Psychologic and Behavioral Effects of Antiepileptic Drugs in Children: A Double-Blind Comparison Between Phenobarbital and Valproic Acid
Traditional clinical monitoring of children with epilepsy does not appear to be sufficiently sensitive to cognitive functioning and behavioral problems. Although subtle, these changes may alter a child's ability to perform well in school and in society. Physicians must prevent seizures without producing intolerable side effects, and ways of more appropriately assessing these side effects must be developed. In this double-blind, counter-balanced, crossover study of 21 children, the effects of phenobarbital and valproic acid on cognitive functioning and behavior were measured. There was no difference in seizure control between the drugs, and each medication was maintained in the therapeutic range for 6 months (mean phenobarbital level, 21.2 µg/mL; mean valproic acid level, 94.1 µg/mL). Children were treated with each drug for 6 months. Differences between the drugs were seen on measurements of cognitive function and behavior. On four tests of neuropsychologic function, children performed significantly less well while receiving phenobarbital (P < .01). There was no evidence that the patients were sedated or less able to perform continuous performance tasks while receiving phenobarbital. Parental assessment of behavior indicated significantly worse behavior with the phenobarbital regimen for three items (P < .01) and children were measureably more "hyperactive" (P < .05). Routine clinical assessment of the patients did not reveal differences between the drugs with respect to routine laboratory measurements or side effects as assessed by history or physical examination. Although children may appear to tolerate a medication without clinically apparent problems, subtle but significant changes in intellectual function and behavior may be occurring. Additional, more sensitive, methods of monitoring patients while receiving these drugs is necessary.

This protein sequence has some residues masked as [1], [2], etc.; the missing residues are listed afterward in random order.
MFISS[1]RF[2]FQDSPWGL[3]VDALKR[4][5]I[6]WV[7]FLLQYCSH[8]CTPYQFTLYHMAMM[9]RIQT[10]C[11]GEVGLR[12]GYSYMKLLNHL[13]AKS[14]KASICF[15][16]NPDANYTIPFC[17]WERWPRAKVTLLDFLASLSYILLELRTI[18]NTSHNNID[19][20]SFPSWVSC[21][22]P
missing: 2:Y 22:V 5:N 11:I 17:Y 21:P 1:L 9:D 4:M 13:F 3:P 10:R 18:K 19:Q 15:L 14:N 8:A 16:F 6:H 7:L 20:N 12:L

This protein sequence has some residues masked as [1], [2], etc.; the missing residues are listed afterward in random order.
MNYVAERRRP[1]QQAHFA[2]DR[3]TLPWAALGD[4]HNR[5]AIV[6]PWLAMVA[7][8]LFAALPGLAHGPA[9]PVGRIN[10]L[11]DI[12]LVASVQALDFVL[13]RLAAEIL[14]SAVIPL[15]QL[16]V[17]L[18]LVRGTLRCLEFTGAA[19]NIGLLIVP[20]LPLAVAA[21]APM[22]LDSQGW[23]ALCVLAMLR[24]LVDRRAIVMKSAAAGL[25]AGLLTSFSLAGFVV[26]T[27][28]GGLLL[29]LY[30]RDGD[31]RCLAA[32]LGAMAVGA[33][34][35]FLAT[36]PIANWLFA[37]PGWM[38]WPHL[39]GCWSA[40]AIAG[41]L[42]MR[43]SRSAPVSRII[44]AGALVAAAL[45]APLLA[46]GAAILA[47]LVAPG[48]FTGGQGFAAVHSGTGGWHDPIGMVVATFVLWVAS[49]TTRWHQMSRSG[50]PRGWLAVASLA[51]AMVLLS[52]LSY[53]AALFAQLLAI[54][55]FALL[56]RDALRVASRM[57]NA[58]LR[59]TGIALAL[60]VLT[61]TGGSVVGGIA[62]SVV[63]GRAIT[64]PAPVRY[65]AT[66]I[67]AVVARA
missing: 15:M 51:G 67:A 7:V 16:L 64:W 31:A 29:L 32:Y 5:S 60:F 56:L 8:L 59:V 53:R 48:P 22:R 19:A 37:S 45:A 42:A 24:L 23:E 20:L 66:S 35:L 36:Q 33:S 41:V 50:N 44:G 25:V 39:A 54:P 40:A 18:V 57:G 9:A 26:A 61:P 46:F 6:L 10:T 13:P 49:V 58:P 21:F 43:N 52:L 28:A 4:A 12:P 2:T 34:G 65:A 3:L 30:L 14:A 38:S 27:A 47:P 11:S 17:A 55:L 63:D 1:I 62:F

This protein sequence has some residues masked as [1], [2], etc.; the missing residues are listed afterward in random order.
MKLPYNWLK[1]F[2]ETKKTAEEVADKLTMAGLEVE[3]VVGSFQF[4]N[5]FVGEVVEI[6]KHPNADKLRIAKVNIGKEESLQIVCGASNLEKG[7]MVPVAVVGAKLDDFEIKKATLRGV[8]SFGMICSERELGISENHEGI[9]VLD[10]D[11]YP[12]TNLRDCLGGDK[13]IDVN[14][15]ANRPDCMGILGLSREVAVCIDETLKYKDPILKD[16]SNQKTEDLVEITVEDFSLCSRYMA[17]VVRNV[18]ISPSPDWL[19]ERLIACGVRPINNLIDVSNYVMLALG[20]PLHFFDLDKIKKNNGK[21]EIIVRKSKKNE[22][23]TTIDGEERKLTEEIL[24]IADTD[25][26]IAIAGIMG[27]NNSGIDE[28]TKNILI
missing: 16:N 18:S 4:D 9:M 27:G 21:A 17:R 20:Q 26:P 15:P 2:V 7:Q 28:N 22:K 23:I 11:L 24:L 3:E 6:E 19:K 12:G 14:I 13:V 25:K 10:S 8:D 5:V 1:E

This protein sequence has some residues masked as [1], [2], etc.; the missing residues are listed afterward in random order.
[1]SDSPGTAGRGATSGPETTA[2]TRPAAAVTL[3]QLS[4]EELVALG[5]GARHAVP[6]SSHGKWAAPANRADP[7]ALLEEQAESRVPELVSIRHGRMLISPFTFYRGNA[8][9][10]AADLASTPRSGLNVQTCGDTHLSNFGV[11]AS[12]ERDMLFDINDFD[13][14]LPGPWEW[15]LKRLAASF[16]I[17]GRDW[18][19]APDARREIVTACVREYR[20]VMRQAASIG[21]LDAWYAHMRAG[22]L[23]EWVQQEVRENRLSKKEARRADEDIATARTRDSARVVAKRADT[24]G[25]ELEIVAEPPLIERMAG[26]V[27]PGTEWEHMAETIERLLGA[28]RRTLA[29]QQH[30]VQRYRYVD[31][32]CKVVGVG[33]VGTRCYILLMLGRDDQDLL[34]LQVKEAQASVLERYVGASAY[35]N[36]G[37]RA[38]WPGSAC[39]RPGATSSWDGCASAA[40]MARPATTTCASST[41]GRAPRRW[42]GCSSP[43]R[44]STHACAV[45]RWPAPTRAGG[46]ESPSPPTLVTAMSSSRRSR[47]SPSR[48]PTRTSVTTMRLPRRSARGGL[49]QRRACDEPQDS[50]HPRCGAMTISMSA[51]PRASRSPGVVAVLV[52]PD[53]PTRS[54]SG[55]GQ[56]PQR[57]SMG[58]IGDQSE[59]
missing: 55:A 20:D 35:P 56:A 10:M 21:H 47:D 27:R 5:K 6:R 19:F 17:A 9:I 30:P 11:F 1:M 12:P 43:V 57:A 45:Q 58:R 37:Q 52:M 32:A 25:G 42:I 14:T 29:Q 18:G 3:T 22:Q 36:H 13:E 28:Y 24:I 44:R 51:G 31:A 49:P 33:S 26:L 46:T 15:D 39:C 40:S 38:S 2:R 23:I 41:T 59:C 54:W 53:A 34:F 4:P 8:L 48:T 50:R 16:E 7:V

- Received March 27, 1985.
- Accepted August 18, 1986.
- Copyright © 1987 by the American Academy of Pediatrics